26th August, 2014.
Lagos, Western Nigeria.
It was early Tuesday morning in mad-traffic Lagos. Eneh was racing off the Third Mainland Bridge for Obalende in Lagos Island. Sprawled on the bridge ahead of him was a parade of cars caught in the traffic jam. An announcement on Rhythm 96.5 fm had earlier warned about that unending jam, which was paradoxically caused by LASTMA– the city’s traffic monitoring agency tasked with preventing such gridlocks. It was senseless coming that close, knowing he could easily be consumed by the hold-up and that would be the end of a workday; but he had to, for Carter street- the shortcut he was heading towards lay at the foot of the bridge.
He momentarily gazed at the digital quartz piece on the dashboard of the 2005 model Honda Civic he was driving. It was a minute to eight. He would have been driving calmly to wherever he was going to, were it to be in other Nigerian cities, but this was Lagos. Here, you couldn’t beat the traffic if you came out by seven in the morning; by eight, you were thoroughly done. He sighed as he negotiated a bend into Broad street and sped away. He had to reach Obalende High School, meet the management, settle whatever issue Toby might have been involved in this time and head back- before eight-thirty, if he was to arrive at work early that morning.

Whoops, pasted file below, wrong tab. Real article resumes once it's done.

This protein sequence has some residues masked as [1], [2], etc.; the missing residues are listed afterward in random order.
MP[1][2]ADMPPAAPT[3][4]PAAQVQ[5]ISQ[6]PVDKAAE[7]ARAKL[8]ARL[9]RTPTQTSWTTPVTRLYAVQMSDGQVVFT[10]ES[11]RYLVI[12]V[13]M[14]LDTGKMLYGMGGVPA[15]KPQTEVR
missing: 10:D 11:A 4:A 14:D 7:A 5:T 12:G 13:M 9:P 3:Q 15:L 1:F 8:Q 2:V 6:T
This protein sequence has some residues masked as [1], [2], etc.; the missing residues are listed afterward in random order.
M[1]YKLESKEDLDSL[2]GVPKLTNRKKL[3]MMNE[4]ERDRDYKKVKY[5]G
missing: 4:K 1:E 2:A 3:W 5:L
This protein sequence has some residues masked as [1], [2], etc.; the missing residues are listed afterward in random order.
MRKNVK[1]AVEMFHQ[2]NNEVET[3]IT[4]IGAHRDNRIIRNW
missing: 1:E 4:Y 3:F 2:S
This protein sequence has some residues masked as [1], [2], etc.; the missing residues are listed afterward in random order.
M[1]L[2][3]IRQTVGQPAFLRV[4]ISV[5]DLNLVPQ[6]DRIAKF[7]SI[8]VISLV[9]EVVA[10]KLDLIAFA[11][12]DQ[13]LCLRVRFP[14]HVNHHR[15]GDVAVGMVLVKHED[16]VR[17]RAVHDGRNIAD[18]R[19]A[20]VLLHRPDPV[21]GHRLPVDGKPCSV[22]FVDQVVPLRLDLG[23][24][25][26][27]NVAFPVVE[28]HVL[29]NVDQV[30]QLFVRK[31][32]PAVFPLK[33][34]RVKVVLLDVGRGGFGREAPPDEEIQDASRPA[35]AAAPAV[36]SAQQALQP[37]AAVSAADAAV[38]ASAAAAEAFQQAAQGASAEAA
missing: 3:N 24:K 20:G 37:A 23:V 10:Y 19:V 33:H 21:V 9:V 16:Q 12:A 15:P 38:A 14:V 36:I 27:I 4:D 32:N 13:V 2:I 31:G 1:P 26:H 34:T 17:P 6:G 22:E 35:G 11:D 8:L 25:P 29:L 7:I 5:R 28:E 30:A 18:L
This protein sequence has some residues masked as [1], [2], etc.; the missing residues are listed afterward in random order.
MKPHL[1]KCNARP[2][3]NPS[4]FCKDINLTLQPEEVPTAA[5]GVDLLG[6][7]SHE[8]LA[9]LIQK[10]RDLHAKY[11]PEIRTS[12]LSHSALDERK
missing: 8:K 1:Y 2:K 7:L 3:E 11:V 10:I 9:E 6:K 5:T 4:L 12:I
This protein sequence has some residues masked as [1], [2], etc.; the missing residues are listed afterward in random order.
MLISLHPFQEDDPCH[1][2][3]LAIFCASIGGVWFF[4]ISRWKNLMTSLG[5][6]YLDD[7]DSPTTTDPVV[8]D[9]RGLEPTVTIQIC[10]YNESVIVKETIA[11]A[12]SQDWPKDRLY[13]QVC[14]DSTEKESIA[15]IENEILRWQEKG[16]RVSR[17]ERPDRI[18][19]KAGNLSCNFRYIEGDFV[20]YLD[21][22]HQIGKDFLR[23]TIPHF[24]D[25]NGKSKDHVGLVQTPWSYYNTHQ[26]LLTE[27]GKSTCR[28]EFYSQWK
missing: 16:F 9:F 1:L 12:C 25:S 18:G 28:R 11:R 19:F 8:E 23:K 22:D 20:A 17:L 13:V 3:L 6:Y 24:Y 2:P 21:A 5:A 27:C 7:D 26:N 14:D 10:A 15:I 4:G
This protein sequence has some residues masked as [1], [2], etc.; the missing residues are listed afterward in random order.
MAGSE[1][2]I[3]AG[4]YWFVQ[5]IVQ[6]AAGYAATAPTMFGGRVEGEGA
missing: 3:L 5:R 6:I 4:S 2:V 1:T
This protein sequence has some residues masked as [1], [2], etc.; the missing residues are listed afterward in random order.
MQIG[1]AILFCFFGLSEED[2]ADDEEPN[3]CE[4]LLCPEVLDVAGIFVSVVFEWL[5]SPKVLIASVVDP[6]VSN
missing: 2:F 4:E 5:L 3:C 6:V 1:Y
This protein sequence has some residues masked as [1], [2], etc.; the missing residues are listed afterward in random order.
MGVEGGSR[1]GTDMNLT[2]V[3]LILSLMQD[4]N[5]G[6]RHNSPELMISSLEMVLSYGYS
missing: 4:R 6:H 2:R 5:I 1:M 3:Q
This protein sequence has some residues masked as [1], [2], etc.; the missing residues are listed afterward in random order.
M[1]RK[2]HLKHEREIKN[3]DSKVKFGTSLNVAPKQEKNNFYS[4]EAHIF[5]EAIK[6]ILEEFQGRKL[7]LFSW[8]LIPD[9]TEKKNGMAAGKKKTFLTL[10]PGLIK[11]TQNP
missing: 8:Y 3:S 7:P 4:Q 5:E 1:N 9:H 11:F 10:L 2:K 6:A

Work started by nine at the beverage processing plant where he worked. What would’ve been a thirty-five minute drive from his home in mainland Surulere to the plant in Victoria Island usually took him one to two hours as a result of the traffic jams. “Something must be done about this city and the traffic lock- downs”, he thought as he honked ceaselessly to alert pedestrians darting across the street. As he negotiated the last bend by the prestigious King’s College, Eneh wondered what could be the reason for his summon by the school authority. This was the third time in a semester, he had been invited over concerning Toby; and he was not even his biological child.